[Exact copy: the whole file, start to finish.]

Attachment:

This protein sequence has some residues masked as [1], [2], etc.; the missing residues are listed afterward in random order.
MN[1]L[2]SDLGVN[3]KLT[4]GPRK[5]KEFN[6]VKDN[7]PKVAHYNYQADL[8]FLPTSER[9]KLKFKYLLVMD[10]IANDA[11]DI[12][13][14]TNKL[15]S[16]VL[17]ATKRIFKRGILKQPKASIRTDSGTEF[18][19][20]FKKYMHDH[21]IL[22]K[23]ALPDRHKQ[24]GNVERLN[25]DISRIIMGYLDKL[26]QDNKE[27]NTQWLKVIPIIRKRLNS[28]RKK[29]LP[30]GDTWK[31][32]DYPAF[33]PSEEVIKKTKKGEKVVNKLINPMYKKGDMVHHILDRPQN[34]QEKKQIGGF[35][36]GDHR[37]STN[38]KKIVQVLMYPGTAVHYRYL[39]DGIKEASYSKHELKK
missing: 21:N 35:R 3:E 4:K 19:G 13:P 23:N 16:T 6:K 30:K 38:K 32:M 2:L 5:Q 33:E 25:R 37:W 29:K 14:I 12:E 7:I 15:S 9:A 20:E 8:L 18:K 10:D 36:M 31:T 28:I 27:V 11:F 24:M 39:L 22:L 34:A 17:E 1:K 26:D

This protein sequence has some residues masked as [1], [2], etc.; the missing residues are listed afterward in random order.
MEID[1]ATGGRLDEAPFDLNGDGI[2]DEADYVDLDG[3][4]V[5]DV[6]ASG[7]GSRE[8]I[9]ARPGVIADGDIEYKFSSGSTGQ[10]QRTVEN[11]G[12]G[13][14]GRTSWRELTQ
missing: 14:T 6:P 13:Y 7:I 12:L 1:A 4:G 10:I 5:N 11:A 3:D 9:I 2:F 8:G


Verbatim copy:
This protein sequence has some residues masked as [1], [2], etc.; the missing residues are listed afterward in random order.
MN[1]L[2]SDLGVN[3]KLT[4]GPRK[5]KEFN[6]VKDN[7]PKVAHYNYQADL[8]FLPTSER[9]KLKFKYLLVMD[10]IANDA[11]DI[12][13][14]TNKL[15]S[16]VL[17]ATKRIFKRGILKQPKASIRTDSGTEF[18][19][20]FKKYMHDH[21]IL[22]K[23]ALPDRHKQ[24]GNVERLN[25]DISRIIMGYLDKL[26]QDNKE[27]NTQWLKVIPIIRKRLNS[28]RKK[29]LP[30]GDTWK[31][32]DYPAF[33]PSEEVIKKTKKGEKVVNKLINPMYKKGDMVHHILDRPQN[34]QEKKQIGGF[35][36]GDHR[37]STN[38]KKIVQVLMYPGTAVHYRYL[39]DGIKEASYSKHELKK
missing: 21:N 35:R 3:E 4:K 19:G 13:P 23:N 16:T 6:K 30:K 38:K 32:M 2:L 5:Q 33:E 25:R 37:W 29:K 14:I 12:E 7:I 15:S 9:A 20:E 8:L 18:K 10:D 36:M 31:T 28:I 27:V 11:F 24:M 39:L 22:L 34:A 17:E 1:K 26:D

This protein sequence has some residues masked as [1], [2], etc.; the missing residues are listed afterward in random order.
MEID[1]ATGGRLDEAPFDLNGDGI[2]DEADYVDLDG[3][4]V[5]DV[6]ASG[7]GSRE[8]I[9]ARPGVIADGDIEYKFSSGSTGQ[10]QRTVEN[11]G[12]G[13][14]GRTSWRELTQ
missing: 14:T 6:P 13:Y 7:I 12:L 1:A 4:G 10:I 5:N 11:A 3:D 9:I 2:F 8:G